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Time and Loss

The first half of this summer was an embarrassingly blissful stretch for me: I finished the book manuscript that I'd been bashing my head up against and got it submitted to the press, and I got to spend a bunch of time doing some creative technology stuff (including rebuilding this website) that rekindled a fire in my brain that I've missed. We were in a really nice apartment in Vieux Montréal, where we were able to walk out for delicious dinners every night without having to repeat too frequently. It was quiet and sweet, and I had control of my time in ways that let me use it to pursue goals that were both high-level and pedestrian.

But then things started going wrong, at first just a little and then finally a lot. And sitting here at what I most sincerely hope is the end of "a lot" -- and what is definitely the end of my summer -- I'm trying to take a bit of stock and see how much it's possible to recapture that feeling of being astonishingly, creatively alive.

The initial things that went sideways were relatively small, and we found a way to make them a bit of an adventure. The building we were in, for instance, sent out a notice that the water tower connected to the building's cooling systems had to be shut down (and thus all air conditioners had to be shut down), because city inspectors had found critical levels of legionella and the tank had to be shocked. A brief moment of panic later, we made a reservation at a hotel and decamped for the night, until we received the follow-up message saying that it was safe to turn air conditioners back on again. Both of us spent that time enormously grateful for the privilege that allows us to make a hotel reservation at a moment's notice without worrying too much about it -- not to mention the privilege that allowed us to be in Montreal in the first place. A minor inconvenience; no harm, no foul.

When we got back to the apartment, though, we discovered that something in our apartment had sprung a leak, and we got caught up in an endless stream of building managers and plumbers and messages to and from the apartment's owner, who was understandably distraught to be three time zones away, and a barrage of alternating requests not to use the shower and to turn off the a/c. And then I had to come back to East Lansing for a couple of weeks, where I was even more surrounded by contractors, as part of the reason for our trip to Montreal was that we were having our bathrooms renovated and wanted not to be plagued by dust and noise. (See above re: privilege, squared.)

The above tribulations (and a few others that I'm going to elide here) are nothing but static, though, just a crackling in my ears that I really wanted to go away. The big loss came at the end of July, when my stepfather suddenly and unexpectedly passed away.

He and my mother were on their own dream vacation -- a river cruise in eastern Europe -- when he started feeling pretty unwell. My mother had begun trying to make arrangements for them to leave the cruise and come home early, and then she woke up one morning and he was just... gone. It was full cardiac arrest -- his heart just stopped. And in some ways that was a real blessing for him; it's how he always said he wanted to go, peacefully and in his sleep. But none of us were ready for it to happen this soon.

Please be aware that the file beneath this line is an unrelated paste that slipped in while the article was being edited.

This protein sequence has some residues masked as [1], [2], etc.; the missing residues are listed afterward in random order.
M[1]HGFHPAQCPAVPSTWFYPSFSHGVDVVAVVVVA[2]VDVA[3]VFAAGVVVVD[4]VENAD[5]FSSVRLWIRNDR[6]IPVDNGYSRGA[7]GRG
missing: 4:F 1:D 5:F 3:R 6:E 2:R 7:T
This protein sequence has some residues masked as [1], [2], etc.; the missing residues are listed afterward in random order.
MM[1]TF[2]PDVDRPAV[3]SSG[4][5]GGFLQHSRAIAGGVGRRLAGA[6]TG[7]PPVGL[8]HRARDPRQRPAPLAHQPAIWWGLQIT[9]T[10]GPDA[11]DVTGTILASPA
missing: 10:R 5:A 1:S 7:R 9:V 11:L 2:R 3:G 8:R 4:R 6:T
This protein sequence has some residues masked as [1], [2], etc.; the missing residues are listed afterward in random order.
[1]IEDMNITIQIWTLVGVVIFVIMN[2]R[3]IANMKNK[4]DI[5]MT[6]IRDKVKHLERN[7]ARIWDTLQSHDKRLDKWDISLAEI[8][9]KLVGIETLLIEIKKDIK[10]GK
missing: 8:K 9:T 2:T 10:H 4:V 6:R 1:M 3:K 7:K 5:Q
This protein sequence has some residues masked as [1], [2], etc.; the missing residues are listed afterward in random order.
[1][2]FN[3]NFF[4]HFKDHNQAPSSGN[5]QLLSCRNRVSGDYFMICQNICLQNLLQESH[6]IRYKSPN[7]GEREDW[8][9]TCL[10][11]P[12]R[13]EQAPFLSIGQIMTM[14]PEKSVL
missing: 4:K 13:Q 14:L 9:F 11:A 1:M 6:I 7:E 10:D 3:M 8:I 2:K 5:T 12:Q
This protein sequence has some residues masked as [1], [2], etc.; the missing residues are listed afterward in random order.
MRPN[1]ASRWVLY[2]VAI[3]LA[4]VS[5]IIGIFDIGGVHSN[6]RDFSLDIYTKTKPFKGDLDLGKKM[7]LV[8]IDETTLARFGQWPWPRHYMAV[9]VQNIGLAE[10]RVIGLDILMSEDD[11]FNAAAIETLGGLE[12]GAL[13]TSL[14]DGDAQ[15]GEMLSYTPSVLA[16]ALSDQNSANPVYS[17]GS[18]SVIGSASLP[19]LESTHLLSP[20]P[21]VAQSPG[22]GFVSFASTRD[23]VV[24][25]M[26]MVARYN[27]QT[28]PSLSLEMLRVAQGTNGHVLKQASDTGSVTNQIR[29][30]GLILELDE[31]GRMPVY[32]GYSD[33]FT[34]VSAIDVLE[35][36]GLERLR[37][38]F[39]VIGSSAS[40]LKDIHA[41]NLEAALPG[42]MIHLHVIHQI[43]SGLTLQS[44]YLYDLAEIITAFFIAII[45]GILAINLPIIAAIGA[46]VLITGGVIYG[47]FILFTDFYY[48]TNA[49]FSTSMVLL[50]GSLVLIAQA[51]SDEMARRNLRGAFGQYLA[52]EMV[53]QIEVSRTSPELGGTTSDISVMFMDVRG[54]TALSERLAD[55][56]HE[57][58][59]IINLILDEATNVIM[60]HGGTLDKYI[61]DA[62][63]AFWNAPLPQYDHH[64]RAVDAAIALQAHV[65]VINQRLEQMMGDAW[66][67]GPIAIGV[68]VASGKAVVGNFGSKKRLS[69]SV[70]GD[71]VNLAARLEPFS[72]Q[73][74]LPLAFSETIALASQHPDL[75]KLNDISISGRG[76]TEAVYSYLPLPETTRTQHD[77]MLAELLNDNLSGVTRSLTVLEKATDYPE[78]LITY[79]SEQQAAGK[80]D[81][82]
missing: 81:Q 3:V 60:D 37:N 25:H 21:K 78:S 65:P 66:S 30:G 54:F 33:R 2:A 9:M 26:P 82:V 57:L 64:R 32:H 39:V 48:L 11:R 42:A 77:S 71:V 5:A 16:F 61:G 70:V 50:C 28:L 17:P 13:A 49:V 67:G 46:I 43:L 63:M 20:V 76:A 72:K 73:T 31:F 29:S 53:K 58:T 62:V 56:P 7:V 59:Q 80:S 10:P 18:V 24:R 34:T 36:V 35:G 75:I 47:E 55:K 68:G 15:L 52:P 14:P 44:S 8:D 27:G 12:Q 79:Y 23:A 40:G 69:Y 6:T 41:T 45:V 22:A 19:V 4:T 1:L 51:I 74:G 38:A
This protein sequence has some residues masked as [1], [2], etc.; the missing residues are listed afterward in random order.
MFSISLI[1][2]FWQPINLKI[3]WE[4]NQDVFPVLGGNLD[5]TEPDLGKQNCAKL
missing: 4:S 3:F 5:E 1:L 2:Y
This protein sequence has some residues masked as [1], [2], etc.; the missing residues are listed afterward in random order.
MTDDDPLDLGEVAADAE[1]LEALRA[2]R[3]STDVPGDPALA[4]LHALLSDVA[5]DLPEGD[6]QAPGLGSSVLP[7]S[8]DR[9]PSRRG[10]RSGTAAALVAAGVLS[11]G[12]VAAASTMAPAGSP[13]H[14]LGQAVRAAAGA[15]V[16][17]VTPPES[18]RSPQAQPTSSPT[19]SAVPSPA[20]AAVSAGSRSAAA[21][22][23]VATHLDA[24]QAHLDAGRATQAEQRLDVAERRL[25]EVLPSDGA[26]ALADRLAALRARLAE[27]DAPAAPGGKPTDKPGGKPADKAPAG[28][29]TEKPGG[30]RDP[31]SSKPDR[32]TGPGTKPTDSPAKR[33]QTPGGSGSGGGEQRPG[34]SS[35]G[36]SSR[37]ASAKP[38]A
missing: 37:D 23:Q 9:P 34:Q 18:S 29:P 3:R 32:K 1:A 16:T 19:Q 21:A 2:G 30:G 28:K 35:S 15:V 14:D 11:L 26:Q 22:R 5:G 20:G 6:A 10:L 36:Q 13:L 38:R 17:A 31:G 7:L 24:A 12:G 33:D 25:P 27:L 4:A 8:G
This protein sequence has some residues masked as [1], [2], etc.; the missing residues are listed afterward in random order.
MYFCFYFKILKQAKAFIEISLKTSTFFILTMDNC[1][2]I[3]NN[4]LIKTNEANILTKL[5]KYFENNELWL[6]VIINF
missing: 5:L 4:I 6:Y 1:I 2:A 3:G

Least of all my mother, who was now stuck in a small hotel in a small town in Croatia with only a representative of the cruise line to help her navigate the extraordinary bureaucracy involved in trying to get both herself and my stepfather home. I cannot conceive of the loss and the emptiness she must have felt; I offered to fly out and join her there but we couldn't figure out how to make it work. It was three days before I could meet her at JFK and bring her the rest of the way home to my family, and another ten days after that before my stepfather's return.[1]

I got back to East Lansing again a couple of days ago and am trying to regroup, trying to figure out what my family is going to be like without my stepfather, trying to get my head back into my to-do list and the imminent semester. Trying to figure out what happened to this summer. There's a big hole in the middle of everything, and I think right now I'm trying to fill it with words.

  1. One word of advice resulting from this experience: dying is an extremely expensive business, as we all know. Dying overseas is horrifyingly so. Buy the trip insurance. ↩︎


  1. Philip N Cohen Philip N Cohen
    @kfitz "There's a big hole in the middle of everything, and I think right now I'm trying to fill it with words" <-- writing our way clear
  2. Sarah Sarah
    @kfitz oh sweetheart, I’m so sorry to hear about your stepdad. So much love to you and your family
  3. Kathleen Fitzpatrick Kathleen Fitzpatrick
    @wynkenhimself Thanks so much, Sarah. It's sad and painful in all kinds of ways. I'm so grateful to have a community of friends like you. <3
  4. Tanya Tanya
    @kfitz Sending good thoughts your way.I have had a similar started full of hope and been a lot ever since summer that has involved broken bones, houses and cars, job drama, mental health crises and fires among me and my kids. I was wondering why I have been feeling “off” and then realized although we are all fine (or will be once the folks en route from Inuvik to Thunder Bay procure a new vehicle, lol) it has been a very, very long 6 weeks (!?) and I am *tired*. Please do report in as you get back on track! 🌻🌻
  5. Sherman Dorn Sherman Dorn
    @kfitz I am so sorry for your loss. In college, the father of one of my friends died overseas, and I would never on my worst enemy wish the Kafkaesque process of figuring out how to get a loved one’s body home. My heart goes out to your mom and your family